Due to anesthesia
Due to surgery
Anesthetic complications depend on the
mode (General or Local) and types of
anesthetic agent used (anesthetic agent
DUE TO SURGERY
Refers to problems arising during surgery
Due to anesthesia
COMMON COMPLICATIONS OF G.A.
Direct trauma to the mouth
Slow recovery from anesthesia due to drug interactions
or inappropriate choice of drug dosage.
Hypothermia due to long operations with extensive
fluid replacement/cold blood transfusion.
Allergic reaction to anesthetic agent
Minor effect: post-op nausea & vomiting
Major effect: CVS collapse, respiratory depression
1) Complications of laryngoscopy and intubation
2) Respiratory obstruction
4) Hypercapnia and hypocapnia
6) Aspiration pneumonia
I- Complications of laryngoscopy
1. Errors of ETT positioning
a. Esophageal intubation
b. Endobronchial intubation
c. Position of the cuff in the larynx
mild or severe injury caused by rough and inexperienced use
These include minor damage to the soft tissues within the
throat which causes a sore throat after the operation to major
injuries to the larynx and pharynx causing permanent
scarring, ulceration and abscesses if left untreated.
Additionally, there is a risk of causing tooth damag
2. Airway trauma:
a. Tooth damage.
b. Dislocated mandible.
c. Sore throat.
d. Pressure injury on trachea.
e. Edema of glottis or trachea.
f. Post intubation granuloma of vocal cords
3. Physiologic responses to airway
a. Sympathetic stimulation
4. ETT malfunction:
a. Risk of ignition during laser
b. ETT obstruction
c. Cuff perforation
1. Inadequate tidal volume.
2. Retraction of the chest wall and of thesupraclavicular, infraclavicular
3. Excessive abdominal movement.
4. Use of accessory muscles of respiration.
5. Noisy breathing (unless obstruction is absolute andcomplete).
7. The natural heave of the chest and abdomen becomesreplaced by an
indrawing of the upper chest and anoutpushing of the abdomen because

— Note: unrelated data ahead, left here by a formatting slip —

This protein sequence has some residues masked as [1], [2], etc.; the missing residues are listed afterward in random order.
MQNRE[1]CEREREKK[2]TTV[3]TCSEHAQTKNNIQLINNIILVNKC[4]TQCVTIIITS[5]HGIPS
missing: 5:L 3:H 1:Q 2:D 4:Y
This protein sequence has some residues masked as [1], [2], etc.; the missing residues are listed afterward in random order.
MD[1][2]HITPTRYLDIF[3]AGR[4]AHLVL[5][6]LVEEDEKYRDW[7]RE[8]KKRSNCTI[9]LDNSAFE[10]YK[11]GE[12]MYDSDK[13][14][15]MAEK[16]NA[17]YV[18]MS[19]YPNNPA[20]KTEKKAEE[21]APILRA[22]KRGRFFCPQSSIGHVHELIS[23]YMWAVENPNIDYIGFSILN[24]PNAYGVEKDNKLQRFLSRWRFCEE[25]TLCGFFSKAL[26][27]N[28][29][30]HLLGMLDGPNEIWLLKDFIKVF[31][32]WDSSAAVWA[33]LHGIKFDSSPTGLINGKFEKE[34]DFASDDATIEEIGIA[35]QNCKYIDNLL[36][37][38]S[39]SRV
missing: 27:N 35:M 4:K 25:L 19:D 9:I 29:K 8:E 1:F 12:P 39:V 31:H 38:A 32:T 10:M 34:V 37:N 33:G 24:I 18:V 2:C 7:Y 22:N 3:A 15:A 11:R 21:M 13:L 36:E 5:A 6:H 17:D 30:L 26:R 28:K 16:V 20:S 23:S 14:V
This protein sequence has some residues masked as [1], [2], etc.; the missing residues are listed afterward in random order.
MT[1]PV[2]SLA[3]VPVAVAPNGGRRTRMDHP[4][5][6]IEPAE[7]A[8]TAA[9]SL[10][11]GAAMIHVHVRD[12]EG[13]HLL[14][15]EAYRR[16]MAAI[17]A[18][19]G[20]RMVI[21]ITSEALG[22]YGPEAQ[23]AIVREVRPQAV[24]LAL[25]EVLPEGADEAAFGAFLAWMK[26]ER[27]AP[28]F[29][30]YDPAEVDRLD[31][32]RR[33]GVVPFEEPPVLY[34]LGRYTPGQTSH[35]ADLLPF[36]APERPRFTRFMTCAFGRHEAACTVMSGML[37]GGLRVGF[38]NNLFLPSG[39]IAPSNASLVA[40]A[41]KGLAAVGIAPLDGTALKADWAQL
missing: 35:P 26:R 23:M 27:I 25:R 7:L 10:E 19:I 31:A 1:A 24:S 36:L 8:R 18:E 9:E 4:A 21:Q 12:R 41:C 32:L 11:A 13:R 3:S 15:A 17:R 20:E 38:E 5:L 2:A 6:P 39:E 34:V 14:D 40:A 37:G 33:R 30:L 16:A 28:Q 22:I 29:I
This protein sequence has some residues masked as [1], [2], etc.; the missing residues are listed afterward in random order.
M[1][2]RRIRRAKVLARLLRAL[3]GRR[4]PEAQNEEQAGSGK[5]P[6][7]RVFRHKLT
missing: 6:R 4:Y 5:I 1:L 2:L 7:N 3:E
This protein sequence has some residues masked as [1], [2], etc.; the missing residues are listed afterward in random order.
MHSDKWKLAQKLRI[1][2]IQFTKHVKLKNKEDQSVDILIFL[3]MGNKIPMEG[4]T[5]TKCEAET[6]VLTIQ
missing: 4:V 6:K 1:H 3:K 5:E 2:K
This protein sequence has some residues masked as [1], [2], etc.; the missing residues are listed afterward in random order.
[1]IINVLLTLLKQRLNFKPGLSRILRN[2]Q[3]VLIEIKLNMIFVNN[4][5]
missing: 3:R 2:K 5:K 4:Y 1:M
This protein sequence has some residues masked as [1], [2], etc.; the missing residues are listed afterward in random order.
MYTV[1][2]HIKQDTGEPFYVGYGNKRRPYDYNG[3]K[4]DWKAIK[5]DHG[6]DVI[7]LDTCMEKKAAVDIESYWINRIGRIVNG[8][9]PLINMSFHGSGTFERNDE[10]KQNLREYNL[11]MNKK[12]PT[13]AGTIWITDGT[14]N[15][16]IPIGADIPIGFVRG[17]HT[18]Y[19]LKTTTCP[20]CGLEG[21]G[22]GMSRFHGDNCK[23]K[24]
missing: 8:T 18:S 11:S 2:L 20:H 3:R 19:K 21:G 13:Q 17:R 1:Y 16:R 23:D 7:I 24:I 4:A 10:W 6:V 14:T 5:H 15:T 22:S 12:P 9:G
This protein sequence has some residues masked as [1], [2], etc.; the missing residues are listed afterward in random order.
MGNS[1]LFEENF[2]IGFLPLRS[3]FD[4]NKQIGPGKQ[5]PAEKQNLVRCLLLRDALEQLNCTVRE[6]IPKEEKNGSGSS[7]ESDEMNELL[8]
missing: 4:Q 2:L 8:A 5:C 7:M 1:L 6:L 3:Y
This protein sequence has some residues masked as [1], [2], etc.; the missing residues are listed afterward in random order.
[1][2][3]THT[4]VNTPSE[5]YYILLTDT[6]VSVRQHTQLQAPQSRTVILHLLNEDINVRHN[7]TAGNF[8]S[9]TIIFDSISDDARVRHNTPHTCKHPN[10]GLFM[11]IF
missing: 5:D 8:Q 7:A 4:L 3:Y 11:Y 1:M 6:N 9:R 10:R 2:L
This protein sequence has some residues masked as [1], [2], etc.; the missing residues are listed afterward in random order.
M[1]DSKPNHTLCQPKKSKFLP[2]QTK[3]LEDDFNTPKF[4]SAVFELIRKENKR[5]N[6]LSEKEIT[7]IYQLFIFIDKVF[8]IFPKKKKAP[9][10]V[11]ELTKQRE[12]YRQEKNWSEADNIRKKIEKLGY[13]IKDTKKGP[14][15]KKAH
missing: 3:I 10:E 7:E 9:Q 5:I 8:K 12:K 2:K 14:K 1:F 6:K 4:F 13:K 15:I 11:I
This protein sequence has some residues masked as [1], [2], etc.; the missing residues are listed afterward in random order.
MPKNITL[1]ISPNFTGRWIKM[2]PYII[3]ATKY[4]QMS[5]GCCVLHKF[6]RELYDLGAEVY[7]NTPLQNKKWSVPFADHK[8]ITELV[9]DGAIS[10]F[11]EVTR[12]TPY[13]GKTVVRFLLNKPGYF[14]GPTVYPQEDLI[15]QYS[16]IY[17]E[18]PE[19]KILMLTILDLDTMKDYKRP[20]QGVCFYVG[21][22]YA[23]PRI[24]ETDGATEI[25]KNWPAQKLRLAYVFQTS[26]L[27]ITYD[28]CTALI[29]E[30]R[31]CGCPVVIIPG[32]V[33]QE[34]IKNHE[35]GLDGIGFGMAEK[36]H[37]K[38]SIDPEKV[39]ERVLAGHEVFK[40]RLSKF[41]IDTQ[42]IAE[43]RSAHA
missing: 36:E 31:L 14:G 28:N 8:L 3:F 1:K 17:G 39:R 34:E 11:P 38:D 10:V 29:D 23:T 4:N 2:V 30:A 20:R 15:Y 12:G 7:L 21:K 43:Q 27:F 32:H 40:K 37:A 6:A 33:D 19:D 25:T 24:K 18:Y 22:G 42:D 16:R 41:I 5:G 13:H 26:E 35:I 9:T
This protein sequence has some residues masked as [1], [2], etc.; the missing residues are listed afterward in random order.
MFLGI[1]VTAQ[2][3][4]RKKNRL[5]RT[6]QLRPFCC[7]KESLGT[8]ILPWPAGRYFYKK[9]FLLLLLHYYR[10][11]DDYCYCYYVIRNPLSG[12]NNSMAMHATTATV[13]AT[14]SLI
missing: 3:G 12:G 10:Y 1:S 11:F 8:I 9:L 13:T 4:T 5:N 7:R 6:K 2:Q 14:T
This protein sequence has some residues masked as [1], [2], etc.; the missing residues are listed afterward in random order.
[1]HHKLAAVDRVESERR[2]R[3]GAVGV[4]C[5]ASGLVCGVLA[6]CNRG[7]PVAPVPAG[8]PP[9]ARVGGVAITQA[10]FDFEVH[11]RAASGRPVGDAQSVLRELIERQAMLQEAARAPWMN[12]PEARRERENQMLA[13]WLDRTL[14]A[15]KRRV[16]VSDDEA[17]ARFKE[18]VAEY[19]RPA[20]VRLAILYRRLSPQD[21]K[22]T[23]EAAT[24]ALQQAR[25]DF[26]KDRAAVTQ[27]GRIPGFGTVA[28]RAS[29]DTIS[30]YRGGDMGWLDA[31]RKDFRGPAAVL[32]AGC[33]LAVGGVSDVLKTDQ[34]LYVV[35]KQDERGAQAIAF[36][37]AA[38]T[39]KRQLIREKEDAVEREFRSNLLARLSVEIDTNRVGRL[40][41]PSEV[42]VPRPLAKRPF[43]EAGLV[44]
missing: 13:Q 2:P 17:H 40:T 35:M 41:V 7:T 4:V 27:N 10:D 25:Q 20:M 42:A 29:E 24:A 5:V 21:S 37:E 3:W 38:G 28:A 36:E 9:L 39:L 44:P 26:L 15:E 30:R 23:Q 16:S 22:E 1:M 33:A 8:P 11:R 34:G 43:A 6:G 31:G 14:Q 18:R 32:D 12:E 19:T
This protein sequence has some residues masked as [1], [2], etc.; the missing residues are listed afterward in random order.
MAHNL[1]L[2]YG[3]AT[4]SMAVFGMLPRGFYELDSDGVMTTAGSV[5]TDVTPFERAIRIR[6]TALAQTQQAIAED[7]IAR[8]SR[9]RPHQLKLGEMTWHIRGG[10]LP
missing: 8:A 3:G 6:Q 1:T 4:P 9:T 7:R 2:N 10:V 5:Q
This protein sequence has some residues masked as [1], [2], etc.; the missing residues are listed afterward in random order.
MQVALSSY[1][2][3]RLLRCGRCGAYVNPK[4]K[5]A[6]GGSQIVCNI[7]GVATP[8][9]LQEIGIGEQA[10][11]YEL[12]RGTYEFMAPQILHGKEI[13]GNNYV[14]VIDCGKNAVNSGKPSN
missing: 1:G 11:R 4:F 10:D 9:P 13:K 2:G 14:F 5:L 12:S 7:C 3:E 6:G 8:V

of strongdiaphragmatic action.
II- Respiratory obstruction
Sites of obstruction
At the lips.
By the tongue
Above the glottis
At the glottis: laryngeal spasm, relaxed
vocalcords and FB.
Faults of apparatus: Kink or obstruction
Upper airway obstruction in PACU
include incomplete anesthetic recovery, laryngospasm,
airway edema, wound hematoma, and vocal cord
Airway obstruction in unconscious patients is most
commonly due to the tongue falling back against the
Laryngospasm and laryngeal
is a forceful involuntary spasm of the laryngeal
musculature caused by sensory stimulation of the
superior laryngeal nerve.
Triggering stimuli include pharyngeal secretions
extubating in stage 2.
The large negative intrathoracic pressures generated
by the struggling patient in laryngospasm can cause
B.Treatment of laryngospasm
initial treatment includes 100%oxygen,
anterior mandibular displacement,
and gentle CPAP (maybe applied by face mask).
If laryngospasm persists and hypoxia develops,
succinylcholine (0.25-1.0 mg/kg; 10-20 mg).
Treatment of glottic edema and subglottic edema
administer humidified oxygen by mask,
inhalation of racemic epinephrine,repeated every 20
hydrocortisone IV may be considered.
Reintubation with a smaller tube may be helpful
PaO2 less 60 mmHg or SaO2 less 90%
1. Decreased FiO2
3. V/Q mismatch
4. Increased O2 utilization by tissues
5. Tissue hypoxia
Clinical signs of hypoxia
(sweating, tachycardia, cardiac arrhythmias,hypertension,
and hypotension) are nonspecific;
bradycardia,hypotension, and cardiac arrest are late signs
oxygen therapy with or without positive airway pressure.
Additionally, treatment of the cause
PaCO2 or ETCO2 > 40 mmHg.
3-Increased dead space
4-Increased CO2 production by tissues
of the cause
1- Respiratory obstruction
2- Factors affecting the ventilatory drive
a. Respiratory depressant drugs
c. CV stroke
3- Peripheral factors
a. Muscle weakness
c. Decreased diaphragmatic movement.
d. Pneumo or hemothorax.
e. Decreased chest wall compliance e.g. kyphoscoliosis.
B. Hypoventilation in the PACU is most commonly caused by
residual depressant effects of anesthetic agents on respiratory drive or persistent
should be directed at the underlying cause.
Marked hypoventilation may require controlled ventilation until contributory factors are
identified and corrected.